As the wind picked up Monday morning, the flag Al Shepherd was holding flapped mightily. But, he held his ground along with the rest of the color guard overseeing ceremonies at the Craig Cemetery.
The breezy weather was nothing he and his comrades couldn’t handle in doing something as important as honoring the people who served in the military.
“It’s a great honor to be part of Memorial Day, which I have done all my life,” he said.
More than 100 people attended the Memorial Day service performed by Veterans of Foreign Wars Post 4265 and the American Legion Post 62, paying tribute to fallen military members from Craig and Moffat County.
Volunteers from both organizations read off names of the known 742 veterans whose remains are in locations around the county, 683 of whom are interred in the Craig Cemetery. Headstones for soldiers in the location date back as far as the Civil War.
The service also included a rendition of “The Star Spangled Banner,” the Pledge of Allegiance, a prayer, a reading of the wartime poem “In Flanders Fields,” and a 21-gun salute.
Shepherd served in the Army from 1954 to 1956, attaining the rank of sergeant. Since his time in the military, he has worked with the VFW and the American Legion in numerous capacities for military funeral services.
“Whatever needs done,” he said.
Shepherd’s daughter Kristi, a member of the VFW’s Women’s Auxiliary, was one of the volunteers reading names, as well as American Legion Commander Mel Shockley and VFW Commander Mark Wick.
Wick, a second class petty officer in the Navy during the Vietnam War, said he was very pleased with the turnout of the day.
“It went very crisp and clean in honoring our fallen veterans,” he said. “The weather we just have to learn to deal with, but if it were snowing or raining, it wouldn’t matter because we’d be here anyway.”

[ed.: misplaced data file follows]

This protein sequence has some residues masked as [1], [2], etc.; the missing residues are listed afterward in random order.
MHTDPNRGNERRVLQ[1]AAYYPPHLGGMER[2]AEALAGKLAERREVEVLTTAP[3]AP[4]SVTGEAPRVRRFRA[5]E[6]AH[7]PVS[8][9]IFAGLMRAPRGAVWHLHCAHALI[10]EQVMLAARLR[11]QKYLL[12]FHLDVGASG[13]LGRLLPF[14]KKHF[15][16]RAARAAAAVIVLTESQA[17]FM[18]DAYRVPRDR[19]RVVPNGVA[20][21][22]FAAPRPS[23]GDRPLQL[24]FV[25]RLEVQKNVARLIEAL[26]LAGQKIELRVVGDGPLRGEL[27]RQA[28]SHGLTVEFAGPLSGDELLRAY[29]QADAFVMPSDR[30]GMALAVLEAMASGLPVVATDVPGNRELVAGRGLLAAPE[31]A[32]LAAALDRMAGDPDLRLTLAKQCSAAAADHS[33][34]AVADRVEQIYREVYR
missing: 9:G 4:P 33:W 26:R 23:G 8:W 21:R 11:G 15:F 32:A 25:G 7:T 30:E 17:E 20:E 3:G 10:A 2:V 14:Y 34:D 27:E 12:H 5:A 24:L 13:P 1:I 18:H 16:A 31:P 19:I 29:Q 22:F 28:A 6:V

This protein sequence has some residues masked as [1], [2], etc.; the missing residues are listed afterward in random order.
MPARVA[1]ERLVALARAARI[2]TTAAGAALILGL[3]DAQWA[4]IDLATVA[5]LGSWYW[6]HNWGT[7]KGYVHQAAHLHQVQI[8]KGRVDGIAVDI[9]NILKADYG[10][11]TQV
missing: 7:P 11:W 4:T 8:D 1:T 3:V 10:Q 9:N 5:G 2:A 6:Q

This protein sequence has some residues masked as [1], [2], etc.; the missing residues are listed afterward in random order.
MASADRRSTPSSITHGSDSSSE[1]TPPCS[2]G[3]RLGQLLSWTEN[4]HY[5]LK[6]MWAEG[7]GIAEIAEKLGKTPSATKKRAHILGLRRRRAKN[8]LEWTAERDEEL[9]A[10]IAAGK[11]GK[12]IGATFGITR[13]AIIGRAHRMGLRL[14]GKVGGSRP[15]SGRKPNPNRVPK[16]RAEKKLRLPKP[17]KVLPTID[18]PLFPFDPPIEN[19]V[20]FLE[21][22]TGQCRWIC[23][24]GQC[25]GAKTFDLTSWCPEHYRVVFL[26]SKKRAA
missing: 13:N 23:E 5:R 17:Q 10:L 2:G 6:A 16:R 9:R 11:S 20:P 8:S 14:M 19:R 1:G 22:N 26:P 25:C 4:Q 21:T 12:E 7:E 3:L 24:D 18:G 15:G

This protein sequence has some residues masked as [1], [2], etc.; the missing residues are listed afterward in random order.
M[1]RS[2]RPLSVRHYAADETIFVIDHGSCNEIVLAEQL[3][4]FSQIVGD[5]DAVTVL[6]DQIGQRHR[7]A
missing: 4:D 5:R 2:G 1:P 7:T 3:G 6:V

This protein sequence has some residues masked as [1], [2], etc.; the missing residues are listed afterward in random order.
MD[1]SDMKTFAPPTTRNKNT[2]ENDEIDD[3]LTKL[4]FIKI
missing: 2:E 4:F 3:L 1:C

Among the crowd braving the cool weather was Craig resident Sue Van Wagoner and her daughter, Ashley Hermann, of Vernal, Utah. While at the cemetery, the two of them and their families left flowers on a dozen family graves, six of which belonged to veterans.
Van Wagoner said her family often visits the cemetery on Memorial Day, but this is the first year they have been able to view the traditional service.
“It was great,” she said. “We got comfortable, had a seat and listened to a lot of names of people I went to school with, schoolteachers, a lot of family members.”
Van Wagoner said she was emotional at the close of the ceremony, with the playing of “Taps.”
“It just helped me to remember everybody that has fought for us,” she said.
Both mother and daughter view the holiday as an important one for their family. Hermann and her husband, Josh, attended with their two young children to start instilling a sense of patriotism in them early in life.
“It’s important to start passing on traditions even when they’re this little so that they grow up knowing what traditions are and enjoying them,” Hermann said.
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